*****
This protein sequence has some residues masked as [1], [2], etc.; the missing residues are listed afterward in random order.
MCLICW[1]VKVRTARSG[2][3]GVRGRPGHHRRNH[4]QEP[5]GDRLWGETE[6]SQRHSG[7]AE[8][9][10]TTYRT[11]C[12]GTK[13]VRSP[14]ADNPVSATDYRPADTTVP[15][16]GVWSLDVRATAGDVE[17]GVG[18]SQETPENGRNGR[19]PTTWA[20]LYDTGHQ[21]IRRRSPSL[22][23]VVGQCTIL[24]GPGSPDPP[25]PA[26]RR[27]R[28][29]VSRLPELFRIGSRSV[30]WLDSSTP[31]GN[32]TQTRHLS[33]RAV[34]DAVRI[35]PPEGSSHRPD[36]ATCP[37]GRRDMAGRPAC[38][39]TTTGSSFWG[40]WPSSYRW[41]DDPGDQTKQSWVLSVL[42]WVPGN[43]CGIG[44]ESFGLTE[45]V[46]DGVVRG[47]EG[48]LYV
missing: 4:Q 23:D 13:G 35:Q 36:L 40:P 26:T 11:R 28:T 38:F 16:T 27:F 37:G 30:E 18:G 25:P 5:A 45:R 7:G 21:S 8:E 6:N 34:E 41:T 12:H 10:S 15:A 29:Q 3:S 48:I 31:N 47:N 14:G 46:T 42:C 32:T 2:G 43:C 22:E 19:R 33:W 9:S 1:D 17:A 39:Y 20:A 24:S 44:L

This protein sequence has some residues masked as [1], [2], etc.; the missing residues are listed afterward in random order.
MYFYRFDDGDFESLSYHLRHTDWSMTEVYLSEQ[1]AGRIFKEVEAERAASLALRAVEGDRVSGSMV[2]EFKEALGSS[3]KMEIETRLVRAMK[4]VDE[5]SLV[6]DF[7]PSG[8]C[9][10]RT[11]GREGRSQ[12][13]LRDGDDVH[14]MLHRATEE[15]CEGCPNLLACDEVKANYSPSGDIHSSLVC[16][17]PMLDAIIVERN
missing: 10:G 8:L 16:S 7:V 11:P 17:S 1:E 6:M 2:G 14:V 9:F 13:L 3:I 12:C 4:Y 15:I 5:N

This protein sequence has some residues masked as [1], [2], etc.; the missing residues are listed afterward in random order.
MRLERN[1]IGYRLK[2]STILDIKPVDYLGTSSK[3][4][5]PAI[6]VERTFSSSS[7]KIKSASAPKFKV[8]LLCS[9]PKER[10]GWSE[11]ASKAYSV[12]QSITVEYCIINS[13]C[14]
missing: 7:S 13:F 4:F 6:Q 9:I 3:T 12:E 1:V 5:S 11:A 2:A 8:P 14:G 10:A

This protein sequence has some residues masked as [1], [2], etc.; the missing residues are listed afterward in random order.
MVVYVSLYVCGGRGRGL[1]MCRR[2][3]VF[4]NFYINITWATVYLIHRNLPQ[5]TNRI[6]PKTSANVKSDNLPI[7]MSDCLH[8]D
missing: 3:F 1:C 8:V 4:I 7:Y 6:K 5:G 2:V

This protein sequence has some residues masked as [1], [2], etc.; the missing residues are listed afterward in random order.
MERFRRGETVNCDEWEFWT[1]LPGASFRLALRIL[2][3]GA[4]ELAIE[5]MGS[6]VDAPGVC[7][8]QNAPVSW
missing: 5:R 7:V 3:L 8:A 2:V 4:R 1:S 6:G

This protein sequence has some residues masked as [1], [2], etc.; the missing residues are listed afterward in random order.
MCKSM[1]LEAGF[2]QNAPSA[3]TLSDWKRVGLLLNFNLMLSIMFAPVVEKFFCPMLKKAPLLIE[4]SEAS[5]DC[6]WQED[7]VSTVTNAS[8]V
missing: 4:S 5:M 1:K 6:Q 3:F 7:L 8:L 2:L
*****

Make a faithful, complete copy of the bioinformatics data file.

This protein sequence has some residues masked as [1], [2], etc.; the missing residues are listed afterward in random order.
MCLICW[1]VKVRTARSG[2][3]GVRGRPGHHRRNH[4]QEP[5]GDRLWGETE[6]SQRHSG[7]AE[8][9][10]TTYRT[11]C[12]GTK[13]VRSP[14]ADNPVSATDYRPADTTVP[15][16]GVWSLDVRATAGDVE[17]GVG[18]SQETPENGRNGR[19]PTTWA[20]LYDTGHQ[21]IRRRSPSL[22][23]VVGQCTIL[24]GPGSPDPP[25]PA[26]RR[27]R[28][29]VSRLPELFRIGSRSV[30]WLDSSTP[31]GN[32]TQTRHLS[33]RAV[34]DAVRI[35]PPEGSSHRPD[36]ATCP[37]GRRDMAGRPAC[38][39]TTTGSSFWG[40]WPSSYRW[41]DDPGDQTKQSWVLSVL[42]WVPGN[43]CGIG[44]ESFGLTE[45]V[46]DGVVRG[47]EG[48]LYV
missing: 4:Q 23:D 13:G 35:Q 36:L 40:P 26:T 11:R 28:T 38:F 16:T 27:F 37:G 30:E 18:G 25:P 5:A 45:R 7:G 21:S 8:E 6:N 34:E 41:T 12:H 10:S 15:A 29:Q 3:S 48:I 31:N 47:N 14:G 46:T 42:C 32:T 2:G 43:C 22:E 19:R 33:W 9:S 1:D 17:A 39:Y 20:A 24:S 44:L

This protein sequence has some residues masked as [1], [2], etc.; the missing residues are listed afterward in random order.
MYFYRFDDGDFESLSYHLRHTDWSMTEVYLSEQ[1]AGRIFKEVEAERAASLALRAVEGDRVSGSMV[2]EFKEALGSS[3]KMEIETRLVRAMK[4]VDE[5]SLV[6]DF[7]PSG[8]C[9][10]RT[11]GREGRSQ[12][13]LRDGDDVH[14]MLHRATEE[15]CEGCPNLLACDEVKANYSPSGDIHSSLVC[16][17]PMLDAIIVERN
missing: 10:G 8:L 16:S 7:V 11:P 17:S 1:E 6:M 2:G 14:V 9:F 13:L 3:I 12:C 4:Y 15:I 5:N

This protein sequence has some residues masked as [1], [2], etc.; the missing residues are listed afterward in random order.
MRLERN[1]IGYRLK[2]STILDIKPVDYLGTSSK[3][4][5]PAI[6]VERTFSSSS[7]KIKSASAPKFKV[8]LLCS[9]PKER[10]GWSE[11]ASKAYSV[12]QSITVEYCIINS[13]C[14]
missing: 7:S 13:F 4:F 6:Q 9:I 3:T 12:E 1:V 5:S 11:A 2:A 8:P 14:G 10:A

This protein sequence has some residues masked as [1], [2], etc.; the missing residues are listed afterward in random order.
MVVYVSLYVCGGRGRGL[1]MCRR[2][3]VF[4]NFYINITWATVYLIHRNLPQ[5]TNRI[6]PKTSANVKSDNLPI[7]MSDCLH[8]D
missing: 3:F 1:C 8:V 4:I 7:Y 6:K 5:G 2:V

This protein sequence has some residues masked as [1], [2], etc.; the missing residues are listed afterward in random order.
MERFRRGETVNCDEWEFWT[1]LPGASFRLALRIL[2][3]GA[4]ELAIE[5]MGS[6]VDAPGVC[7][8]QNAPVSW
missing: 5:R 7:V 3:L 8:A 2:V 4:R 1:S 6:G

This protein sequence has some residues masked as [1], [2], etc.; the missing residues are listed afterward in random order.
MCKSM[1]LEAGF[2]QNAPSA[3]TLSDWKRVGLLLNFNLMLSIMFAPVVEKFFCPMLKKAPLLIE[4]SEAS[5]DC[6]WQED[7]VSTVTNAS[8]V
missing: 4:S 5:M 1:K 6:Q 3:F 7:L 8:L 2:L